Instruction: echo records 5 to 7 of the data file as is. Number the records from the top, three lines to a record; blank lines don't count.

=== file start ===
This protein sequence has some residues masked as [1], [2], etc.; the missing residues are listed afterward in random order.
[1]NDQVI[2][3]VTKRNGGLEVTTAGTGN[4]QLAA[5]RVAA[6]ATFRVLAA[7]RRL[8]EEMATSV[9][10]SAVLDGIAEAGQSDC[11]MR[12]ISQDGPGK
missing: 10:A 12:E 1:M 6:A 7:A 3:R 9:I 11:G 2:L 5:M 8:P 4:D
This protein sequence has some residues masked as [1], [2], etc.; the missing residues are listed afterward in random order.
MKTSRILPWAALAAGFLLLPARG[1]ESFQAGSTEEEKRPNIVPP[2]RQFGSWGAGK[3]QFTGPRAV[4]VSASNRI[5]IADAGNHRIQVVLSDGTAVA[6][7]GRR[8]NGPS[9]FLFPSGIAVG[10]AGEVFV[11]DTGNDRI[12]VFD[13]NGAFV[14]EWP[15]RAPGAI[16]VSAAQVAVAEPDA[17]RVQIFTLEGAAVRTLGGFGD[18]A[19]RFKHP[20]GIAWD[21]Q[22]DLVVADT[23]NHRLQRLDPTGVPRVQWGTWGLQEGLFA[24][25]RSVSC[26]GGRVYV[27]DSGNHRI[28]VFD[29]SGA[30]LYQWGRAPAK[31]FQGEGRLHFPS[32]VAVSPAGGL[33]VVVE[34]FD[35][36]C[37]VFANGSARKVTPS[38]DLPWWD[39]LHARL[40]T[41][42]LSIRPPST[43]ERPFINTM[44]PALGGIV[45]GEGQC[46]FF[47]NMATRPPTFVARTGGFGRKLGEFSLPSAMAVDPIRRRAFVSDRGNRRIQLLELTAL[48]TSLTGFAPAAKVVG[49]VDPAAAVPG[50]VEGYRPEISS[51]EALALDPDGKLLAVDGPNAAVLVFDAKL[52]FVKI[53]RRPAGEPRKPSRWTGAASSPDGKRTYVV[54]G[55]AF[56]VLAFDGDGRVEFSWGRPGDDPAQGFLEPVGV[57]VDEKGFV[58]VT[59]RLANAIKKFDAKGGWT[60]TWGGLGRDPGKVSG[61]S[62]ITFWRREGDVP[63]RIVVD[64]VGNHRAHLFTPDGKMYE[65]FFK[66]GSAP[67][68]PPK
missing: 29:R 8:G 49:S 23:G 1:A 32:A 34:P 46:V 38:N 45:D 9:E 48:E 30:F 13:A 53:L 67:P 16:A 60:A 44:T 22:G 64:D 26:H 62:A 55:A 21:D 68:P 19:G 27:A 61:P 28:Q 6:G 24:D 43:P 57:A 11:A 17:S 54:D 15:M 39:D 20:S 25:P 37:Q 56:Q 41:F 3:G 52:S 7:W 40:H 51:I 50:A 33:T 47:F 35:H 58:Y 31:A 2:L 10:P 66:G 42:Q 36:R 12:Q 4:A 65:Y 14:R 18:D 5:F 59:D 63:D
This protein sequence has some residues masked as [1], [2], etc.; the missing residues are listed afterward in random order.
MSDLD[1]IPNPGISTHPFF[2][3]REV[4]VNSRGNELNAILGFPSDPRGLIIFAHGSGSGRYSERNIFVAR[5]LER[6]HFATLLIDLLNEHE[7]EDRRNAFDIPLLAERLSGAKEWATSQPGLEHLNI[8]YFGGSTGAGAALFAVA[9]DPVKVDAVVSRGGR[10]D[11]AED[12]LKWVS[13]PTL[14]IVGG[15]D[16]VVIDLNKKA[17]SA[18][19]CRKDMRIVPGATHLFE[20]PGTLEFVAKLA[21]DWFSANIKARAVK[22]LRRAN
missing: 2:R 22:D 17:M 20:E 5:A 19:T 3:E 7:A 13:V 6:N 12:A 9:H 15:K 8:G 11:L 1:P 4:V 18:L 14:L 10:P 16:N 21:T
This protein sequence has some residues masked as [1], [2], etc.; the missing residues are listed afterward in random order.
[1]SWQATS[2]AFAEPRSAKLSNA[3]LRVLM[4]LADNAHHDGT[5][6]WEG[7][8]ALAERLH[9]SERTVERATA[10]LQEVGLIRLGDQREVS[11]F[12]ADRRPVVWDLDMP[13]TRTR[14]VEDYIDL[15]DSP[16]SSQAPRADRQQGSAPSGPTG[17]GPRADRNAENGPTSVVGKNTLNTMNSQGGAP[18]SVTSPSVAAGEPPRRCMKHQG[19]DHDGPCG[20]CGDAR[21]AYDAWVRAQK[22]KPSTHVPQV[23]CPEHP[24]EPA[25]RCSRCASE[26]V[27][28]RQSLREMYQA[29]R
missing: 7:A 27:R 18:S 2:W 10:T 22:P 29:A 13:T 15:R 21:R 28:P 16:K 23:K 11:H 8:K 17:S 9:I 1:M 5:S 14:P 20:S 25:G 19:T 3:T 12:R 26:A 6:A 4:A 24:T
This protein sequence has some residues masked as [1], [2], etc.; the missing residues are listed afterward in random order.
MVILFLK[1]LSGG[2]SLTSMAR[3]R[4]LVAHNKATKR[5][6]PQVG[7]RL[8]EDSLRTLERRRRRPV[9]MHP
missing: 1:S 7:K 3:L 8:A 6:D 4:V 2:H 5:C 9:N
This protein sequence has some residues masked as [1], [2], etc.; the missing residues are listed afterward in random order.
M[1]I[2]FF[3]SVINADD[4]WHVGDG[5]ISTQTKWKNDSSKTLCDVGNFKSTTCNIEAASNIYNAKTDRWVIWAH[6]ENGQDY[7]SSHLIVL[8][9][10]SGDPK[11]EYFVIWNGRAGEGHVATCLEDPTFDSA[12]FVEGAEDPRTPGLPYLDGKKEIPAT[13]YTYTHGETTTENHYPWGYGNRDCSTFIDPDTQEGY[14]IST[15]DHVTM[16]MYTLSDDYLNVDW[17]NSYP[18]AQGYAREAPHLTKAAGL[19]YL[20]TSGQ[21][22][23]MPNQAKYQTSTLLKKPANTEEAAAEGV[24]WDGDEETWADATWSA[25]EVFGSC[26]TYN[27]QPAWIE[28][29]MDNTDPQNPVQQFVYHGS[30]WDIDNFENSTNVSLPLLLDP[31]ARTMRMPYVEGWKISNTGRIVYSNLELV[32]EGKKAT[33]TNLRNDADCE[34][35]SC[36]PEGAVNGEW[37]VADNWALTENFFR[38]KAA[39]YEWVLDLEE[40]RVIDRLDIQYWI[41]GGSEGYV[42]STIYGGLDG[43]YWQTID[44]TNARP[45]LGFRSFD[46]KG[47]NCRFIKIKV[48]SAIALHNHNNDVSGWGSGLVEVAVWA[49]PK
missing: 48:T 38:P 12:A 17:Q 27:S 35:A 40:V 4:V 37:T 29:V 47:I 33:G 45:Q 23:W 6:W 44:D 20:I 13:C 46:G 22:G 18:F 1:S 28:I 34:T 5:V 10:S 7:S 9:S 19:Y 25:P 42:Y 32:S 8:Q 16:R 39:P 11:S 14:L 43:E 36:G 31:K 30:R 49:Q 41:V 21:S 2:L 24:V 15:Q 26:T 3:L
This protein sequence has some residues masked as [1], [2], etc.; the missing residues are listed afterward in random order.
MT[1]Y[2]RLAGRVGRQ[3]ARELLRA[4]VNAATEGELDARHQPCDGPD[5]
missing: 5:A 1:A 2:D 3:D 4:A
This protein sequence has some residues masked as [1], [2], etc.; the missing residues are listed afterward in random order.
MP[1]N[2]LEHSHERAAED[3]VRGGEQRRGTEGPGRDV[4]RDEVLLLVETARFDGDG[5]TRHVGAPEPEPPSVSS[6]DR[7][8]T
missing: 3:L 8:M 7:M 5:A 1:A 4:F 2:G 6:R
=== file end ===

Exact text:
This protein sequence has some residues masked as [1], [2], etc.; the missing residues are listed afterward in random order.
MVILFLK[1]LSGG[2]SLTSMAR[3]R[4]LVAHNKATKR[5][6]PQVG[7]RL[8]EDSLRTLERRRRRPV[9]MHP
missing: 1:S 7:K 3:L 8:A 6:D 4:V 2:H 5:C 9:N
This protein sequence has some residues masked as [1], [2], etc.; the missing residues are listed afterward in random order.
M[1]I[2]FF[3]SVINADD[4]WHVGDG[5]ISTQTKWKNDSSKTLCDVGNFKSTTCNIEAASNIYNAKTDRWVIWAH[6]ENGQDY[7]SSHLIVL[8][9][10]SGDPK[11]EYFVIWNGRAGEGHVATCLEDPTFDSA[12]FVEGAEDPRTPGLPYLDGKKEIPAT[13]YTYTHGETTTENHYPWGYGNRDCSTFIDPDTQEGY[14]IST[15]DHVTM[16]MYTLSDDYLNVDW[17]NSYP[18]AQGYAREAPHLTKAAGL[19]YL[20]TSGQ[21][22][23]MPNQAKYQTSTLLKKPANTEEAAAEGV[24]WDGDEETWADATWSA[25]EVFGSC[26]TYN[27]QPAWIE[28][29]MDNTDPQNPVQQFVYHGS[30]WDIDNFENSTNVSLPLLLDP[31]ARTMRMPYVEGWKISNTGRIVYSNLELV[32]EGKKAT[33]TNLRNDADCE[34][35]SC[36]PEGAVNGEW[37]VADNWALTENFFR[38]KAA[39]YEWVLDLEE[40]RVIDRLDIQYWI[41]GGSEGYV[42]STIYGGLDG[43]YWQTID[44]TNARP[45]LGFRSFD[46]KG[47]NCRFIKIKV[48]SAIALHNHNNDVSGWGSGLVEVAVWA[49]PK
missing: 48:T 38:P 12:A 17:Q 27:S 35:A 40:V 4:V 37:T 29:V 47:I 33:G 45:Q 23:W 6:W 44:D 20:I 13:C 46:G 22:G 18:F 1:S 28:I 34:T 5:V 10:S 7:S 9:S 19:Y 25:P 42:Y 32:S 8:Q 16:R 39:P 11:S 14:L 43:E 36:G 31:K 30:R 49:Q 41:V 21:S 2:L 24:V 15:Q 26:T 3:L
This protein sequence has some residues masked as [1], [2], etc.; the missing residues are listed afterward in random order.
MT[1]Y[2]RLAGRVGRQ[3]ARELLRA[4]VNAATEGELDARHQPCDGPD[5]
missing: 5:A 1:A 2:D 3:D 4:A